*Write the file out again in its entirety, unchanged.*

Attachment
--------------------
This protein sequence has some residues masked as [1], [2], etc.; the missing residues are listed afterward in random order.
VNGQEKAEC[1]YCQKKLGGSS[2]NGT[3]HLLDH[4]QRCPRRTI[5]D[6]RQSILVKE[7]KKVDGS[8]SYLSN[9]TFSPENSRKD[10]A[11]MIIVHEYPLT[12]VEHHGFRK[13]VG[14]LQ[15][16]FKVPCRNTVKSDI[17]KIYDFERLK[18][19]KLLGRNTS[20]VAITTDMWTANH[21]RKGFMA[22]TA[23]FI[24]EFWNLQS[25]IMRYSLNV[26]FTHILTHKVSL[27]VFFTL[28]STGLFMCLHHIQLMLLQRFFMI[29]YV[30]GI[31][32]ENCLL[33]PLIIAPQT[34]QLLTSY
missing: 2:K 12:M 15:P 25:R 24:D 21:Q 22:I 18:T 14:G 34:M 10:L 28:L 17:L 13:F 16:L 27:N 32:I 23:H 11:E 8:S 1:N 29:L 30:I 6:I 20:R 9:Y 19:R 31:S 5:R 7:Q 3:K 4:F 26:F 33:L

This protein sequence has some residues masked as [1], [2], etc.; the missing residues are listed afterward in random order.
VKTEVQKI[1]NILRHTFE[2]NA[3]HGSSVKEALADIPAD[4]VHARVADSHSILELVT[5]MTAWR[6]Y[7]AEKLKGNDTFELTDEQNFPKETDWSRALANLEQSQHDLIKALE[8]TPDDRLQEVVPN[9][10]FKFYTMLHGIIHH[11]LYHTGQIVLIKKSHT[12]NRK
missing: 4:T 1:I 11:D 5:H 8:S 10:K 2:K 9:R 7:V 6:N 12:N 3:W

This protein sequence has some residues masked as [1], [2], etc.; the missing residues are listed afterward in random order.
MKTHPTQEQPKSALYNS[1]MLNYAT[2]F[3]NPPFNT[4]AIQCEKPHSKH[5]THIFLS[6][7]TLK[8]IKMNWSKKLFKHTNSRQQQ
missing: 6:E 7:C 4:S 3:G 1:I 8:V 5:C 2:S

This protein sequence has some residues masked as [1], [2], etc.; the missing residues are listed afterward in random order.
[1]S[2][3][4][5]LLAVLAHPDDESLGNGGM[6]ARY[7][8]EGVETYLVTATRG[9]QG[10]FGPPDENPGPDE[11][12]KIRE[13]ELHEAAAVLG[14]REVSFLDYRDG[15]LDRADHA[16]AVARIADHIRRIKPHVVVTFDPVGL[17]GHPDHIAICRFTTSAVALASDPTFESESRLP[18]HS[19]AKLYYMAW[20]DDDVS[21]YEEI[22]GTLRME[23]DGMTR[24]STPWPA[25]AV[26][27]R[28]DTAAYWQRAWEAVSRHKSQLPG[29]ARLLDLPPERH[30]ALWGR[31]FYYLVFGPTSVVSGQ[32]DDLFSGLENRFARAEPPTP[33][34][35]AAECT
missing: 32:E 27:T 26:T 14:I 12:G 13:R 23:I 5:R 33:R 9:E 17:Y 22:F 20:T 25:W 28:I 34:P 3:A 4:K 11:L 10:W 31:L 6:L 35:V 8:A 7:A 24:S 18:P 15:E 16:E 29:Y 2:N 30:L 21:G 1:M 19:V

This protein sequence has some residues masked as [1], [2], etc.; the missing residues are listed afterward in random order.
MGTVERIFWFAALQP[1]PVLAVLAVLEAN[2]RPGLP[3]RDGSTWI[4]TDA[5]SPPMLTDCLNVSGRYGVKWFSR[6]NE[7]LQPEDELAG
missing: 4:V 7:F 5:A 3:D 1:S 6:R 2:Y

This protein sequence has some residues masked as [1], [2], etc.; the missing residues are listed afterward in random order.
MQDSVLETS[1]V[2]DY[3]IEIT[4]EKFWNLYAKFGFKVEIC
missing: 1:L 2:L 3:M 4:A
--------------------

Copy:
This protein sequence has some residues masked as [1], [2], etc.; the missing residues are listed afterward in random order.
VNGQEKAEC[1]YCQKKLGGSS[2]NGT[3]HLLDH[4]QRCPRRTI[5]D[6]RQSILVKE[7]KKVDGS[8]SYLSN[9]TFSPENSRKD[10]A[11]MIIVHEYPLT[12]VEHHGFRK[13]VG[14]LQ[15][16]FKVPCRNTVKSDI[17]KIYDFERLK[18][19]KLLGRNTS[20]VAITTDMWTANH[21]RKGFMA[22]TA[23]FI[24]EFWNLQS[25]IMRYSLNV[26]FTHILTHKVSL[27]VFFTL[28]STGLFMCLHHIQLMLLQRFFMI[29]YV[30]GI[31][32]ENCLL[33]PLIIAPQT[34]QLLTSY
missing: 2:K 12:M 15:P 25:R 24:D 21:Q 22:I 18:T 14:G 34:M 10:L 28:L 17:L 13:F 16:L 27:N 32:I 23:H 11:E 8:S 1:N 29:L 30:I 6:I 20:R 9:Y 19:R 31:S 5:R 7:Q 3:K 4:F 26:F 33:L

This protein sequence has some residues masked as [1], [2], etc.; the missing residues are listed afterward in random order.
VKTEVQKI[1]NILRHTFE[2]NA[3]HGSSVKEALADIPAD[4]VHARVADSHSILELVT[5]MTAWR[6]Y[7]AEKLKGNDTFELTDEQNFPKETDWSRALANLEQSQHDLIKALE[8]TPDDRLQEVVPN[9][10]FKFYTMLHGIIHH[11]LYHTGQIVLIKKSHT[12]NRK
missing: 4:T 1:I 11:D 5:H 8:S 10:K 2:K 9:R 7:V 6:N 12:N 3:W

This protein sequence has some residues masked as [1], [2], etc.; the missing residues are listed afterward in random order.
MKTHPTQEQPKSALYNS[1]MLNYAT[2]F[3]NPPFNT[4]AIQCEKPHSKH[5]THIFLS[6][7]TLK[8]IKMNWSKKLFKHTNSRQQQ
missing: 6:E 7:C 4:S 3:G 1:I 8:V 5:C 2:S

This protein sequence has some residues masked as [1], [2], etc.; the missing residues are listed afterward in random order.
[1]S[2][3][4][5]LLAVLAHPDDESLGNGGM[6]ARY[7][8]EGVETYLVTATRG[9]QG[10]FGPPDENPGPDE[11][12]KIRE[13]ELHEAAAVLG[14]REVSFLDYRDG[15]LDRADHA[16]AVARIADHIRRIKPHVVVTFDPVGL[17]GHPDHIAICRFTTSAVALASDPTFESESRLP[18]HS[19]AKLYYMAW[20]DDDVS[21]YEEI[22]GTLRME[23]DGMTR[24]STPWPA[25]AV[26][27]R[28]DTAAYWQRAWEAVSRHKSQLPG[29]ARLLDLPPERH[30]ALWGR[31]FYYLVFGPTSVVSGQ[32]DDLFSGLENRFARAEPPTP[33][34][35]AAECT
missing: 32:E 27:T 26:T 14:I 12:G 13:R 23:I 5:R 33:R 9:E 17:Y 22:F 20:T 25:W 28:I 34:P 3:A 4:K 11:L 10:W 31:L 6:L 35:V 8:A 7:A 24:S 18:P 15:E 16:E 29:Y 2:N 30:L 21:G 1:M 19:V

This protein sequence has some residues masked as [1], [2], etc.; the missing residues are listed afterward in random order.
MGTVERIFWFAALQP[1]PVLAVLAVLEAN[2]RPGLP[3]RDGSTWI[4]TDA[5]SPPMLTDCLNVSGRYGVKWFSR[6]NE[7]LQPEDELAG
missing: 4:V 7:F 5:A 3:D 1:S 6:R 2:Y

This protein sequence has some residues masked as [1], [2], etc.; the missing residues are listed afterward in random order.
MQDSVLETS[1]V[2]DY[3]IEIT[4]EKFWNLYAKFGFKVEIC
missing: 1:L 2:L 3:M 4:A